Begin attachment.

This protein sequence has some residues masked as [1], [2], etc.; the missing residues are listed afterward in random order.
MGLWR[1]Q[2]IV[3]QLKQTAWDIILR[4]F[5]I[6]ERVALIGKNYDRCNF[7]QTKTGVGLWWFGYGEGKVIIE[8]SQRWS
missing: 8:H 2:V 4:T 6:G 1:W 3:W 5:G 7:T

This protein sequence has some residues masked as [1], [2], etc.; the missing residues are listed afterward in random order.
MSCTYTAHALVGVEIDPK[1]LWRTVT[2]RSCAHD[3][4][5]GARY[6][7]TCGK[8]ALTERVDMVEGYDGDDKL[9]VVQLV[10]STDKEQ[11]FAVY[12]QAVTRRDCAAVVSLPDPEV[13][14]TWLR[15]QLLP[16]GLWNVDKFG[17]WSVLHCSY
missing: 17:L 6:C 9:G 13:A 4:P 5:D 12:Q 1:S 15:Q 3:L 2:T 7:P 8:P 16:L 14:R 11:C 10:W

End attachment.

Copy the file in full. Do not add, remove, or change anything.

This protein sequence has some residues masked as [1], [2], etc.; the missing residues are listed afterward in random order.
MGLWR[1]Q[2]IV[3]QLKQTAWDIILR[4]F[5]I[6]ERVALIGKNYDRCNF[7]QTKTGVGLWWFGYGEGKVIIE[8]SQRWS
missing: 8:H 2:V 4:T 6:G 1:W 3:W 5:G 7:T

This protein sequence has some residues masked as [1], [2], etc.; the missing residues are listed afterward in random order.
MSCTYTAHALVGVEIDPK[1]LWRTVT[2]RSCAHD[3][4][5]GARY[6][7]TCGK[8]ALTERVDMVEGYDGDDKL[9]VVQLV[10]STDKEQ[11]FAVY[12]QAVTRRDCAAVVSLPDPEV[13][14]TWLR[15]QLLP[16]GLWNVDKFG[17]WSVLHCSY
missing: 17:L 6:C 9:G 13:A 4:P 5:D 12:Q 1:S 15:Q 3:L 2:T 7:P 8:P 16:L 14:R 11:C 10:W